My favourite song here, for the record, is the very Pete Doherty ballad 'Whistle For The Choir'. Suddenly there seems depth in the writing of The Fratellis beyond the good-time surfaces of elsewhere. Finally though, something I could do well to remember when getting disappointed by yet another lack-lustre guitar band debut that isn't 'Closer' by Joy Division or 'Pet Sounds' by The Beach Boys, The Fratellis won't change your life or any of your top-five lists. What the band will do, however, is give you a few good tunes to throw onto a Saturday night playlist while you wait for the real thing to come along. After all, not everything has to be a classic to be worth enjoying.

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    Here We Stand ( 2008 )
    My Friend John / A Heady Tale / Shameless / Look Out Sunshine! / Stragglers Moon / Mistress Mabel / Jesus Stole My Baby / Baby Doll / Tell Me A Lie / Acid Jazz Singer / Lupe Brown / Milk & Money

    So, The Fratellis return to a ho-hum, shrugging of the shoulders. They still don't seem to know what kind of band to be other than a happy, good-time band. That's ok, we all need one of those but behind the smiles are hints of a great harder-rock sound. 'A Heady Tale' and 'Shameless' would both sound even better with expensive Queen-style production and really loud drums. As it is, both tunes make you whistle and hum until they finish playing by which time you've promptly forgotten how they go. Lead single 'Mistress Mabel' opens with some neat guitar riffs, a few pounding drums, rock'n'roll piano. It all seems very promising until some Oasis-style vocals and lyrics come in, by which time you kind of what to give up listening. Well, the guitars and piano continue to impress and more bands need to get piano in their sound. 'Jesus Stole My Baby' manages to ruin the pleasant enough taste left by the likes of 'A Heady Tale' by being something of a tuneless dirge that even Oasis wouldn't have thought good enough to fit a b-side. Guitar harmonies? Sorry guys, you've already ruined this one with your Rod Stewart mixed with Stereophonics vocal approach.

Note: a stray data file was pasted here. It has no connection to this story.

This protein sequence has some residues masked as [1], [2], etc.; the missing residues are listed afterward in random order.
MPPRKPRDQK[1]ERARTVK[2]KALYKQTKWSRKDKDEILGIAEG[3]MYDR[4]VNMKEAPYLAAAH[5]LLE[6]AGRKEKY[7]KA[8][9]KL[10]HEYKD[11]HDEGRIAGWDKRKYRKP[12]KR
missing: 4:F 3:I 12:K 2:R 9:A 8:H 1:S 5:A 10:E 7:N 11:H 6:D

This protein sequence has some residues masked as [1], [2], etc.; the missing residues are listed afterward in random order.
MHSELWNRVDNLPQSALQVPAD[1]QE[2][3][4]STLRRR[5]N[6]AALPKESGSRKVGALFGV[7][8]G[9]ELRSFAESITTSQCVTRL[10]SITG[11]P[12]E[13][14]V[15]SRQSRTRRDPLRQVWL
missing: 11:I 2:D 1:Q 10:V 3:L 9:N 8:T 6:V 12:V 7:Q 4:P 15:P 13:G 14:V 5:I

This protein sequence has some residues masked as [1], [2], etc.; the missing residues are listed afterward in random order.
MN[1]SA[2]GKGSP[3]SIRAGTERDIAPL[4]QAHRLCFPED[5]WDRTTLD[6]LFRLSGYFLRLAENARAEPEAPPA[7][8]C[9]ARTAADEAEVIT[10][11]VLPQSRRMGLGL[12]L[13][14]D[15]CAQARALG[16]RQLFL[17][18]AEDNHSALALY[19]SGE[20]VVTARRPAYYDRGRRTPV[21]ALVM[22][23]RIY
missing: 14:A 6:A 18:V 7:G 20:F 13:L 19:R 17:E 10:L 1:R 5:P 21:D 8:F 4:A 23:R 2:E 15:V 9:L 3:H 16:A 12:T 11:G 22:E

If Fratellis want to sound a bit 60s / 70s, somebody play them a Coral album and show them how it should be done. Otherwise, if they could listen to the entire Queen back-catalogue and focus in one direction, that'd be good. Ah, if I seem to be kind of heavy on 'Here We Stand', I'm sorry. This is a pleasing bunch of tunes, mostly and nothing is downright terrible, with the possible exception of 'Jesus Stole My Baby'. That's probably an existing fan-favourite now I've said that. Much better and clear album highlight for me is 'Lupe Brown'. It kicks, it's got melody, it doesn't sound like a broken down Oasis album or Stereophonics. It's got a real Seventies rock feel to it, exactly where I personally would like to see Fratellis settle down and live.

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    this page last updated 4/10/08